Here is an obituary article by Karen Rosenberg for The New York Times, who says about Venezuelan-born Luchita Hurtado, “For years she worked in the shadow of her artist husbands and more famous peers, painting at night when the children were asleep. Then a trove of her work was discovered.” [Also see our previous post Luchita Hurtado dies at 99.]
Luchita Hurtado, an artist whose paintings and drawings emphasized the interconnectedness of all living things with a visionary intensity that was almost shamanic, but whose work was recognized by the art world only late in her life, died on Thursday night at her home in Santa Monica, Calif. She was 99.
Her gallery representative, Andrea Schwan, confirmed the death.
A near-contemporary and friend of Frida Kahlo, Isamu Noguchi and Agnes Martin, among other prominent modern artists, the Venezuelan-born Ms. Hurtado was an active participant in the art scenes of New York, Mexico City, Taos, N.M., and Los Angeles, where she had lived since 1951.
Her work spanned Surrealism, Mexican muralism, feminism and environmentalism, and she was associated with Dynaton, a group of mystically minded abstract artists, among them her second husband, the Austrian-Mexican Wolfgang Paalen, and her third husband, the American Lee Mullican. Yet her art was rarely exhibited until the 1970s, and then only sporadically and in small venues until she was in her 90s, when Mr. Mullican’s studio manager came across a vast archive of her paintings and drawings.
Working in graphite, watercolor, ink and acrylic, Ms. Hurtado depicted bodies — her own, as well as totemic figures — merging with landscapes and interiors in electric expressions of rootedness and communality. She sought out diverse sources of inspiration, including ancient traditions — cave paintings at Lascaux, France; Olmec heads in La Venta, Mexico; tribal dances in Taos — as well as mid-20th-century schools of abstraction.
“Everything in this world, I find, I’m related to,” she once said.
Her “I Am” series from the late 1960s shows her surveying her own body: standing in a closet and smoking a cigarette, lit match still in hand, while staring down at her steeply foreshortened feet. (These works are reminiscent of the ruminative, multitasking self-portraits of Philip Guston and of the painter Joan Semmel’s feminist nudes, shown from a similar perspective.) In some of Ms. Hurtado’s works, brightly patterned rugs, baskets and other decorative elements interrupt the introspection.
“Her vision of the human body as a part of the world, not separate from nature, is more urgent today than ever,” the curator Hans Ulrich Obrist wrote when she was named to the 2019 Time 100 list of influential people. “Luchita’s masterly oeuvre offers an extraordinary perspective that focuses attention on the edges of our bodies and the language that we use to bridge the gap between ourselves and others.”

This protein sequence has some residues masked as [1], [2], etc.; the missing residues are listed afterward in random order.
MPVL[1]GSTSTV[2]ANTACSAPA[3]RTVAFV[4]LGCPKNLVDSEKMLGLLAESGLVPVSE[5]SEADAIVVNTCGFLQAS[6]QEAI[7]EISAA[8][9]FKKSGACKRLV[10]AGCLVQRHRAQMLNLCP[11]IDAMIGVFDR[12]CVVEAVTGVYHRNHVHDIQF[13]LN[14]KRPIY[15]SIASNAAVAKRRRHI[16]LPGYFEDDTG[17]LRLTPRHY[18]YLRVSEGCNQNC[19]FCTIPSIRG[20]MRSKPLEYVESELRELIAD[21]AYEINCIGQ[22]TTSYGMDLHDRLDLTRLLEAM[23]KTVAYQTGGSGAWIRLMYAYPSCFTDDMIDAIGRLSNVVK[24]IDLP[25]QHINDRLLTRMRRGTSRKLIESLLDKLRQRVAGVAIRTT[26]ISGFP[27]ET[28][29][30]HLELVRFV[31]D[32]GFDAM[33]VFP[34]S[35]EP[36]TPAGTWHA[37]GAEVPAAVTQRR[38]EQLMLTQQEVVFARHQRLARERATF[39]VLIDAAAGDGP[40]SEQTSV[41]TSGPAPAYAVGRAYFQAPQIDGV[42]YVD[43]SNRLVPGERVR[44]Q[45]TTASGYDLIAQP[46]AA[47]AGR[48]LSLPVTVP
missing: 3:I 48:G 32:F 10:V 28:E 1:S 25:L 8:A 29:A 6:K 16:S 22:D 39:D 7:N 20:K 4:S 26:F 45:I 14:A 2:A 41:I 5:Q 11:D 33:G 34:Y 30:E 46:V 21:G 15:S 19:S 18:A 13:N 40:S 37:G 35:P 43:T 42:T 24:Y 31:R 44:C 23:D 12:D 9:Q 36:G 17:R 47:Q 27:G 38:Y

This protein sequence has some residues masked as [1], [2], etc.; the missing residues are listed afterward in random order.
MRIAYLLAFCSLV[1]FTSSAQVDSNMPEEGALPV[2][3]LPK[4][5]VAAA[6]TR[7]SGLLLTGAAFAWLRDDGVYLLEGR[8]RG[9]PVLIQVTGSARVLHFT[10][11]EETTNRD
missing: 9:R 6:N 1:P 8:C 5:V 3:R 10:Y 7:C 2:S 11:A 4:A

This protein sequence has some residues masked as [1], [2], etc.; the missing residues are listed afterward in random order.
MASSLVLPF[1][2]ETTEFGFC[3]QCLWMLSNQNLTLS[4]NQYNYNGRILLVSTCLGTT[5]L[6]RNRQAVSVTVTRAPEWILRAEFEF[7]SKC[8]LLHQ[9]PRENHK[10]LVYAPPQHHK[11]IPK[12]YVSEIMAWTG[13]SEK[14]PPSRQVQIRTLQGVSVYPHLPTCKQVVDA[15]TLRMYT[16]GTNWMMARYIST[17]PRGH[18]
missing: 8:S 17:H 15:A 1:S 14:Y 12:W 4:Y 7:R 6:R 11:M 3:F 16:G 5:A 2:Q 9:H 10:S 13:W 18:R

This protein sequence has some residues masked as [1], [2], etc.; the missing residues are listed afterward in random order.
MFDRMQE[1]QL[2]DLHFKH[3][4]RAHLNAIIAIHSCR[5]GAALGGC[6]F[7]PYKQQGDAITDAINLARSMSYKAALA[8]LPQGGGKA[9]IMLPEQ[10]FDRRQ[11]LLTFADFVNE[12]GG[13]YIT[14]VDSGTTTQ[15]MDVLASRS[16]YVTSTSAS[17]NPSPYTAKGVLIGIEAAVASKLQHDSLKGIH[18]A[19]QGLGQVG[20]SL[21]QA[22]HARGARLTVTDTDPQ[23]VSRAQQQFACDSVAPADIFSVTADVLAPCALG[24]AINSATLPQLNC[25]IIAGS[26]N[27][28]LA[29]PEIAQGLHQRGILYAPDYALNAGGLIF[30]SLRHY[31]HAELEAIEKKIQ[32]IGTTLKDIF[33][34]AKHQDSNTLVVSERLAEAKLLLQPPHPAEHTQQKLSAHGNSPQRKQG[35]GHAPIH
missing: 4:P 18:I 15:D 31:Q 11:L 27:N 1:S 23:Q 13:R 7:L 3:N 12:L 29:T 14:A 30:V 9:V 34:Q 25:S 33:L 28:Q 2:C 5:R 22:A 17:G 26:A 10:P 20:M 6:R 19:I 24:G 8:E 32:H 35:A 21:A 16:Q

Luchita Hurtado was born on Nov. 28, 1920, in Maiquetía, a Venezuelan coastal city about 15 miles north of Caracas. At age 8 she emigrated to New York, where she lived with her mother, a seamstress, her sister and two aunts; her father remained behind in Venezuela.
She studied fine art at Washington Irving High School in Manhattan and, after graduating, volunteered at the Spanish-language newspaper La Prensa. There she met Daniel del Solar, a much older journalist, and, at age 18, married him. During their brief, peripatetic union, she was introduced to other creative expatriates and intellectuals, among them Mr. Noguchi, the Mexican abstract painter Rufino Tamayo and the Chilean Surrealist Roberto Matta.
But her husband abandoned her and their children when the second of their two sons was still an infant — he “just came for his books and left, and I never saw him again,” she recalled. [. . .]
Ms. Hurtado took classes at the Art Students League and, with Mr. Noguchi and other friends, made the rounds of influential galleries, including Betty Parsons and Peggy Guggenheim’s Art of This Century. It was through Mr. Noguchi that she met Mr. Paalen.
Ms. Hurtado joined him in Mexico City in the mid-1940s and became part of a close-knit art community there in which Mexican muralists, American photographers and European Surrealists who had fled World War II mingled freely. The couple lived in the same neighborhood as Kahlo and her husband, the painter Diego Rivera, and socialized with Leonora Carrington, the British painter and dream chronicler. They traveled throughout Mexico collecting pre-Columbian art, the influence of which can be seen in Ms. Hurtado’s paintings from this period. [. . .]
“When I think about my painting and the political and the planet,” she told the artist Andrea Bowers in a 2019 interview, “it’s about the hope that it’s not too late and that people can still get together and in whatever small way make a difference that adds up.”
For full article, go to https://www.nytimes.com/2020/08/14/arts/luchita-hurtado-dead.html